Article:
A U.S. federal grand jury charged four leaders of the far-right Proud Boys with conspiring to block Congress from certifying U.S. President Joe Biden’s election on the day of a deadly assault on the Capitol, according to court papers unsealed on Friday.
The indictment alleges that Ethan Nordean of Washington, Joseph Biggs of Florida, Zachary Rehl of Pennsylvania and Charles Donohoe of North Carolina conspired to encourage members of the group to attend the Stop the Steal protest in Washington, D.C., on Jan. 6.
All four defendants named in the document released Friday are leaders or organizers of Proud Boys chapters in their respective states, the indictment says.
It says they worked to obtain paramilitary equipment used for the attack on the U.S. Capitol, dismantled metal barriers set up to protect the building, and communicated using hand-held radios and encrypted messaging applications.
The indictment also says the effort included soliciting donations through an online crowdfunding campaign to help the Proud Boys pay for protective gear, and an online fundraiser that generated more than US$5,500 to help cover travel expenses to Washington.
More than 300 people have been charged in connection with the attack which left five people dead after a mob of then-president Donald Trump’s supporters stormed the building in a failed bid to stop Congress from certifying Mr. Biden’s victory.
About 20 of the people charged to date are associated with the Proud Boys, and some of the others have been tied to anti-government militias such as the Oath Keepers and the Three per centres.
The indictment also alleges they made their intentions clear as far back as November, with Mr. Biggs declaring in a social media post on Nov. 5, threatening war if the election was stolen from Mr. Trump, who lost the vote.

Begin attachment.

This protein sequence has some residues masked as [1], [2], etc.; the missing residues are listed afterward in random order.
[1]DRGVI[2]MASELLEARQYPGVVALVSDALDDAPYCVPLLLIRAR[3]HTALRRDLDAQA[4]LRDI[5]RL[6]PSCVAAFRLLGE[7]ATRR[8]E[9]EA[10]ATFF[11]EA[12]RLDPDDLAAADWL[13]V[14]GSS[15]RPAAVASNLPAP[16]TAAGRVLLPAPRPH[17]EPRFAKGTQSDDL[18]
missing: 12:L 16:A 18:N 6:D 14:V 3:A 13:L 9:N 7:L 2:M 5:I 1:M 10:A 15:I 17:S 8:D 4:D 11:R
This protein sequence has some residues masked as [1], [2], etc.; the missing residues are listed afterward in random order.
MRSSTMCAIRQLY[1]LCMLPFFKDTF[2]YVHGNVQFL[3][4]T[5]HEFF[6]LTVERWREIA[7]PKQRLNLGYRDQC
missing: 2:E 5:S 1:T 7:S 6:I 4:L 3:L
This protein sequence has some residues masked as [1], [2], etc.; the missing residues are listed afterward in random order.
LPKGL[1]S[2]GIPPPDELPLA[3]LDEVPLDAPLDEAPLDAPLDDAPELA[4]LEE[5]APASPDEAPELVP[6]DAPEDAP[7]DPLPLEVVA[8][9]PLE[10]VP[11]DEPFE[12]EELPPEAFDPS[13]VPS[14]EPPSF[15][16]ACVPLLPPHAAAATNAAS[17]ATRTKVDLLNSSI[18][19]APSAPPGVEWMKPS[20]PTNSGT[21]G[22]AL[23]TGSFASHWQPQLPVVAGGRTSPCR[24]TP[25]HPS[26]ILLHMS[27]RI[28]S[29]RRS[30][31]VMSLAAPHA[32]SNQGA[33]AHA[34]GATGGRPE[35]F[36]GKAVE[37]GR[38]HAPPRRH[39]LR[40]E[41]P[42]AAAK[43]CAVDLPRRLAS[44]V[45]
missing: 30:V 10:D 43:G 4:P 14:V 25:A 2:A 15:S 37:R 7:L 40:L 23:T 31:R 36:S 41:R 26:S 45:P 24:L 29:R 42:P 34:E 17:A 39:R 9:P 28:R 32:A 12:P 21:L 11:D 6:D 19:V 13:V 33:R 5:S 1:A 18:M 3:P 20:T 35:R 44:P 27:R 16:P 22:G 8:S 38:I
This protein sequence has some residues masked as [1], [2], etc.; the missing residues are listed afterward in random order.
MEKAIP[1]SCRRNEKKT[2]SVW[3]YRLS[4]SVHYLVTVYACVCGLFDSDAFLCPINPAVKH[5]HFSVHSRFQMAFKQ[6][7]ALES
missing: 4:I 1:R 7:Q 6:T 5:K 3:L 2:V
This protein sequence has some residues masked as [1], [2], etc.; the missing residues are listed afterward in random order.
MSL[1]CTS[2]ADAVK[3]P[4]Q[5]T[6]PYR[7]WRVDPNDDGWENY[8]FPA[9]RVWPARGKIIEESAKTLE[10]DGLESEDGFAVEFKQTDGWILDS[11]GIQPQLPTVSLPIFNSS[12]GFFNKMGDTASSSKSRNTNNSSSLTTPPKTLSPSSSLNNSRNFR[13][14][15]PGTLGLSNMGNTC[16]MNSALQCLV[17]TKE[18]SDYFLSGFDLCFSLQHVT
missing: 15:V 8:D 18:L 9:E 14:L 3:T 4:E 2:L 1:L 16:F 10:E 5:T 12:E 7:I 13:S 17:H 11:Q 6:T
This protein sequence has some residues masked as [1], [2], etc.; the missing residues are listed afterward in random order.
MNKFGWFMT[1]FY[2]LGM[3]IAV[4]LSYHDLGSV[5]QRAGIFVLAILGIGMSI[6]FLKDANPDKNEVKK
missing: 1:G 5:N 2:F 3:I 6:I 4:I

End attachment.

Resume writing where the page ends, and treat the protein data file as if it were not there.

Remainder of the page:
Later that month, on Nov. 27, Mr. Nordean declared: “We tried playing nice and by the rules, now you will deal with the monster you created.”
On Jan. 5, 2021, a new encrypted messaging channel called “Boots on the Ground” was created, and more than 60 users participated, including the four defendants and a fifth unindicted co-conspirator, the indictment says.
It says that later that day, the unnamed co-conspirator sent a message telling everyone that Mr. Nordean, who also goes by the name Rufio Panman, would be a leader in the effort.
“Rufio is in charge, cops are the primary threat, don’t get caught by them or BLM …” the unnamed person is quoted as saying. BLM stands for the Black Lives Matter movement.
The next day, the indictment alleges, they advanced towards the Capitol, knocked down metal barricades and eventually made their way into the Capitol complex.
Mr. Nordean and Mr. Biggs had previously been arrested on criminal complaints.
Earlier this month, however, the U.S. Justice Department lost its bid to keep Mr. Nordean detained pending trial, after a federal judge said the government had failed to substantiate allegations that Mr. Nordean was a ringleader of the attack.
Mr. Biggs was arrested in January and released on a US$25,000 bond.
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